Oregairu ceases its wavering, the stage for a tense finale is solidly built as worries over Yukino see no close – and arduous preparations for an upcoming cultural festival continue to stack troubles on everyone.
Saika and Hayato are rehearsing for their upcoming BL play – the preparations are going well and everything is set to be ready by the time of the festival. Yui then receives a call from her dear Hikigaya-kun asking if she knows about Yukino taking a day off – she doesn’t seem to, and thus they decide to visit her so as to learn more about her reasons for not being present on such an important day.
They arrive at her place after school on the same day. She lives on her own in an impressively panache apartment – the two guests are rather dazzled, yet still more bothered about Yukino herself. She is positive she’s just slightly fatigued and will be better by tomorrow. That’s all dandy, but it’s striking how Yukino appears sincerely concerned about the festival’s preparations, more so than her own health even – mentioning she’s still been taking care of duties at home despite the already horrible amount of work she has to take care of at school.
Hachiman then mentions that her way of relying on people has been wrong – she is willing to learn the right way, yet of course, Hachiman is no expert in social interactions either. Yui tries to say the brunette should be relying on her two friends and not merely taking all upon herself – Yukinon, however, brushes off the subject by starting up a discussion about tea.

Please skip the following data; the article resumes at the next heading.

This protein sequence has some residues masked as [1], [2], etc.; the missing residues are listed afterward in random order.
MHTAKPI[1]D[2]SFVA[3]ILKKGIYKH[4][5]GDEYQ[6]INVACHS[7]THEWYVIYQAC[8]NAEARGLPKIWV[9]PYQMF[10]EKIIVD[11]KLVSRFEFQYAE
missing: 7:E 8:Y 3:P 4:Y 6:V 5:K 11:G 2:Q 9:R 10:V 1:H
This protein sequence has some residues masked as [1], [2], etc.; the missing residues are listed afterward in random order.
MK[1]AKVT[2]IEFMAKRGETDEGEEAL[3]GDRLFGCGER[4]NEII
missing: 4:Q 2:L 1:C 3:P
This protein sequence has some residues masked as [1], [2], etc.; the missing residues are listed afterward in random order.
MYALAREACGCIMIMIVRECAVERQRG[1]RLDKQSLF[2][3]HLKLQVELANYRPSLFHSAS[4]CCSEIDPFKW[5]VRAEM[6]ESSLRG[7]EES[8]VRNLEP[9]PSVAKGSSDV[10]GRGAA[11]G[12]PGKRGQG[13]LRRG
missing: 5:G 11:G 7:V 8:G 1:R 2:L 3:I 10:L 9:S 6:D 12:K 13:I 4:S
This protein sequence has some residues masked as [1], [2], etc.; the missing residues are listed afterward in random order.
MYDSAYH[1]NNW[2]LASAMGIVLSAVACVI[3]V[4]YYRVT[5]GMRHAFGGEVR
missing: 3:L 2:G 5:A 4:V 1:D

They take their leave after drinking – and the supposedly uneventful scene takes an emotional turn when Yukino comes closer to Yui to say she will indeed rely on her the day she will finally be able to do so. Such an emotional scene leads Hachiman walk away, uninterested in joining the party.
Another day begins as our protagonist’s committee work resumes. They are trying to find a slogan for the festival, although no fruitful results are produced. The protagonist does make one sarcastic proposition – “Person: A Festival Where If You Look At It Closely, One Side Is Just Relaxing”. He explains that the kanji for “person” is, despite what people try to say, based around the idea that one character is leaning against the other, and the festival as well as the committee alike both illustrate that very well.
The proposition is obviously rejected by an ironically smiling Yukinon, yet seems agreeing that it was actually quite a relevant suggestion given the lack of presence of Sagami as president of the committee.
In the end, they terminate the meeting without determining anything. Yukino is waiting for Hachiman as they everyone begins clearing the room, our two starting a discussion regarding what just happened. Their chat goes well – proving that they have come to a point where normal communication is possible. She even leaves with a heart-attackingly kawaii farewell of “See you tomorrow” – she shyly waves her delicate hand as she says the words. Even Hachiman is left in awe – almost as a reward, he sees her off with a kind smile.
The preparations seem to be going stronger than ever as the date of the actual festival draws near – even Haruno proposes to aide Hachiman, which Yukino eventually accepts despite being reluctant at first.